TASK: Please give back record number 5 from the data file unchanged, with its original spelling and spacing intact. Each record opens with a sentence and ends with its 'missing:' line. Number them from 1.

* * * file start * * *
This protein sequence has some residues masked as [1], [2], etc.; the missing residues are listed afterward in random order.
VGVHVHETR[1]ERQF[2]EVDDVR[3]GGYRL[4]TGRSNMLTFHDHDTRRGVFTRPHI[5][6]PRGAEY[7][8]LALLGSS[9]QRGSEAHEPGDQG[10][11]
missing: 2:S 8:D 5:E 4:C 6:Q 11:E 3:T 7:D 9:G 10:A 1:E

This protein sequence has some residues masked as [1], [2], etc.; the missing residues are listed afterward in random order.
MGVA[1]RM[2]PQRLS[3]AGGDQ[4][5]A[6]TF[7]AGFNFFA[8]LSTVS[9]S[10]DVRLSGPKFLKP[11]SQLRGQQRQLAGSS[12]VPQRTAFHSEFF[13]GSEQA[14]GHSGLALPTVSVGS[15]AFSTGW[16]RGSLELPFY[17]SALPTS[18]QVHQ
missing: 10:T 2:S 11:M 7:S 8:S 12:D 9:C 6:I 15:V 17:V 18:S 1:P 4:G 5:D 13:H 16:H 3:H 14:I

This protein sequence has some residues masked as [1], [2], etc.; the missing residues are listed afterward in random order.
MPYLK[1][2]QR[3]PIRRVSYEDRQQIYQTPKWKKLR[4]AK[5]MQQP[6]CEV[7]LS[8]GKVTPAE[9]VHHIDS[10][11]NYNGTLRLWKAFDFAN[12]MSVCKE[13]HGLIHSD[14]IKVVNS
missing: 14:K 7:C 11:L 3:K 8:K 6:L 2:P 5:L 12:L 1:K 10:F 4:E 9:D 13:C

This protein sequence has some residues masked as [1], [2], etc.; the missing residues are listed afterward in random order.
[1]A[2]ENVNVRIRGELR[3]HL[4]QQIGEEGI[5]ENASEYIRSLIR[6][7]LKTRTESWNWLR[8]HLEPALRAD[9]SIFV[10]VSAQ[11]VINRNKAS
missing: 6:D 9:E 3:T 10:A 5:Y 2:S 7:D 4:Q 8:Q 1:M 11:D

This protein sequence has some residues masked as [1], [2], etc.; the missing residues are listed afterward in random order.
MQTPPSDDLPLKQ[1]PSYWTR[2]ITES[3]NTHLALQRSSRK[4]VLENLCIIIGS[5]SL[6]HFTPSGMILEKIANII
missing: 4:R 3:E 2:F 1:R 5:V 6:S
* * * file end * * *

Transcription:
This protein sequence has some residues masked as [1], [2], etc.; the missing residues are listed afterward in random order.
MQTPPSDDLPLKQ[1]PSYWTR[2]ITES[3]NTHLALQRSSRK[4]VLENLCIIIGS[5]SL[6]HFTPSGMILEKIANII
missing: 4:R 3:E 2:F 1:R 5:V 6:S